Is Uber Darwinian? Is Airbnb natural selection? Are the disruptors the ice age and legacy business models dinosaurs, doomed to become business fossils? The oft-quoted line of “no change occurs unless the model is broken” has been thrown about liberally when mentioning the disruptors of the new consumption and peer to peer economy. Think Kodak, publishing, video rentals, wall phones and you already have a litany of past dinosaurs. Anyone who has jumped into the back seat of a cab and found yesterday’s MacDonald wrappers, a clueless driver and a cab charge fee that seems unwarranted, is looking for a better way to travel. So are we in an age of consumer change so radical and frenzied that business is failing to keep up or is this an efficiency era where the consumer has become the procurement advocate for their own lives and they decide what works?

From incubators to tech silos, kick-starters and crowd-sourcing, the ideas keep coming, aimed squarely at the consumer. A consumer who goes to work and asks the question, why don’t my work systems and processes work as well as the ones I use at home? A consumer well educated and knowledgeable, courtesy of the web and a decade of Googling, now has more power than in the entire history of the world. So because of this power, the consumer now decides what’s most efficient and cost effective for their lifestyle. The populace now decides, long before the men in towers, a process opposite of what used to be, when businesses would decide what was best for us, be it products or services. Along with businesses, even governments struggle to manage the new players, who have greater technology expertise and care less about regulations and old procedures.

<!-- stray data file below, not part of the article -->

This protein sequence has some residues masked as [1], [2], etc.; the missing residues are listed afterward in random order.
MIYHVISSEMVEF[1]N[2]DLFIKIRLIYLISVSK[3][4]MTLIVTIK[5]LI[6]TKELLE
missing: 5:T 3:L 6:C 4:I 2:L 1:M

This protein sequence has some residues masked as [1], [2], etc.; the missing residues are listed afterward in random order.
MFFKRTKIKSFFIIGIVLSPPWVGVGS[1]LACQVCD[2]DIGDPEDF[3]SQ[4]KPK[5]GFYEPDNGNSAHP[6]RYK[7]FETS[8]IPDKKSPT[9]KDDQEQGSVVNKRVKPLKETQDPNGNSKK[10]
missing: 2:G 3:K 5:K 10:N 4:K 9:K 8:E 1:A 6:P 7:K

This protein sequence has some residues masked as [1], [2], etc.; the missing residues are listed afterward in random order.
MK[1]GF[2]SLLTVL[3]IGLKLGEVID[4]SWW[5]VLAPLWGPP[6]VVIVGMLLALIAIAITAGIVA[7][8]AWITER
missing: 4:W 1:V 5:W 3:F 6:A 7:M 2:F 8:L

So the confluence of technology aligning with radical business ideas and practices has created an era of change, unprecedented since the industrial revolution, giving people the power to change old thinking and bring new efficiencies into their lives and the lives of others. So where natural selection may take place to bring in a new more adapted business model, none of them would survive without the crowd, the crowd looking to be more efficient and effective in everything they do. Darwinism meets best practice procurement, zeitgeist, of today.